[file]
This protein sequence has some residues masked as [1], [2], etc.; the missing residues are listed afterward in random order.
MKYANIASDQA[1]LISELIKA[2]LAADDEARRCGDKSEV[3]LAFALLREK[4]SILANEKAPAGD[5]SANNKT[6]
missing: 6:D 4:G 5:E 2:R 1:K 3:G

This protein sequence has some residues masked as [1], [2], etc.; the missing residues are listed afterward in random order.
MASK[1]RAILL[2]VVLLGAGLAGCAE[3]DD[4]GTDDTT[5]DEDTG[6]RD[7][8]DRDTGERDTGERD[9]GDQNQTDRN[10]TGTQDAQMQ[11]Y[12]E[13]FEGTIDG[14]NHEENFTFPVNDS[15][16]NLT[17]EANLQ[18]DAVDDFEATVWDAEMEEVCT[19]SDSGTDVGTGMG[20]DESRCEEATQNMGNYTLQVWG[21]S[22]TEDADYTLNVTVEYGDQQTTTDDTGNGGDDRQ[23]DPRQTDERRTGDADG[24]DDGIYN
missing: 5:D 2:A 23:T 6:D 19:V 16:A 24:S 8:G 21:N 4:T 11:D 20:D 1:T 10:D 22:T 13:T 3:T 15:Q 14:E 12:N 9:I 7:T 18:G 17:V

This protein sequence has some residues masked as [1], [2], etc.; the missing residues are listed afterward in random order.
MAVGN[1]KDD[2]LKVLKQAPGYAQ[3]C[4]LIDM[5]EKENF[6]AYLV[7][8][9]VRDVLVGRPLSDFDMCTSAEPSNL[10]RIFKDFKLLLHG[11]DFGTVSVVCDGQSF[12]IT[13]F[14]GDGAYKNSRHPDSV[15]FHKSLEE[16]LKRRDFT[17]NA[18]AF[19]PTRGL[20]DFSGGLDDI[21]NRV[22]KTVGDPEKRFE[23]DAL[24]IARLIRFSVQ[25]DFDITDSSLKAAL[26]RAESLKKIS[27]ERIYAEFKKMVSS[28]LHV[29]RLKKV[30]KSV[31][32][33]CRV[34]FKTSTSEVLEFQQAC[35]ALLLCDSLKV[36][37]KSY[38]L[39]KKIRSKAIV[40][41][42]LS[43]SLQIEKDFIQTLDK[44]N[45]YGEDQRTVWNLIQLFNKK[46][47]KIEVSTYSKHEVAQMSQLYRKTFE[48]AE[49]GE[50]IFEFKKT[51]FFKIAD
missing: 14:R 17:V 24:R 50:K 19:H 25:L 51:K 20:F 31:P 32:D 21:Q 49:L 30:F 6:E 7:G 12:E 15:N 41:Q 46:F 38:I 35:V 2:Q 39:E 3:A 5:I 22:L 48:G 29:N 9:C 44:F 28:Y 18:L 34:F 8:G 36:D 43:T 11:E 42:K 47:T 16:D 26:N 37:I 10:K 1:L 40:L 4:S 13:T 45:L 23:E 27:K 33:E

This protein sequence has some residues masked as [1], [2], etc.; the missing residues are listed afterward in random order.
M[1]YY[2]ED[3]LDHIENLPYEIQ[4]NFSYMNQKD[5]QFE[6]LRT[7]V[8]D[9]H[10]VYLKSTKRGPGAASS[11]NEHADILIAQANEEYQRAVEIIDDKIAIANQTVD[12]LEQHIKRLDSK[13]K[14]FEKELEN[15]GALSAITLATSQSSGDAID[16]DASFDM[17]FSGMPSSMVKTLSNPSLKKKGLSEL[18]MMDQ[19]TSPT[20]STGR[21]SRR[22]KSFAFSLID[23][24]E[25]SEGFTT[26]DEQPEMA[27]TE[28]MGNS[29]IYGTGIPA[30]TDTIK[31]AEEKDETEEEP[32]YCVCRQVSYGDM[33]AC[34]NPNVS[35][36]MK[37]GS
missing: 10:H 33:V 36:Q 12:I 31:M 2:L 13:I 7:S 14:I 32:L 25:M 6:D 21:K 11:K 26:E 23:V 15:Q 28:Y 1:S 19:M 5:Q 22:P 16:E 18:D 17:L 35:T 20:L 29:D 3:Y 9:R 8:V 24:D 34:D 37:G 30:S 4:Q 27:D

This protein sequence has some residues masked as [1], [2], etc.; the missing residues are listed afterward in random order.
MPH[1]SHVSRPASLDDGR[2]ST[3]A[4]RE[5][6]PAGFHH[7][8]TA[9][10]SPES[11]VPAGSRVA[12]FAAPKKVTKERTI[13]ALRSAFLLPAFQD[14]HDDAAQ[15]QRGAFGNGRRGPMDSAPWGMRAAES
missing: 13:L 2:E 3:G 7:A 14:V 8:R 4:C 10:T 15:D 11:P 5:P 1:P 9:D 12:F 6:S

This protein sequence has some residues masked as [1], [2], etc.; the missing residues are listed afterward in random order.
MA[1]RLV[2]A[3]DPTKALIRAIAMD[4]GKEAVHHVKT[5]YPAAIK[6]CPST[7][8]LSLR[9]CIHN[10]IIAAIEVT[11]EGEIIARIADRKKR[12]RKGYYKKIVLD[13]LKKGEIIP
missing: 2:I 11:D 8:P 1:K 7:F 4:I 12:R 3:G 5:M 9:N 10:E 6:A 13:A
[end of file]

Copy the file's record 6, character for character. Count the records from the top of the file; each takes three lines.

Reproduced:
This protein sequence has some residues masked as [1], [2], etc.; the missing residues are listed afterward in random order.
MA[1]RLV[2]A[3]DPTKALIRAIAMD[4]GKEAVHHVKT[5]YPAAIK[6]CPST[7][8]LSLR[9]CIHN[10]IIAAIEVT[11]EGEIIARIADRKKR[12]RKGYYKKIVLD[13]LKKGEIIP
missing: 2:I 11:D 8:P 1:K 7:F 4:I 12:R 3:G 5:M 9:N 10:E 6:A 13:A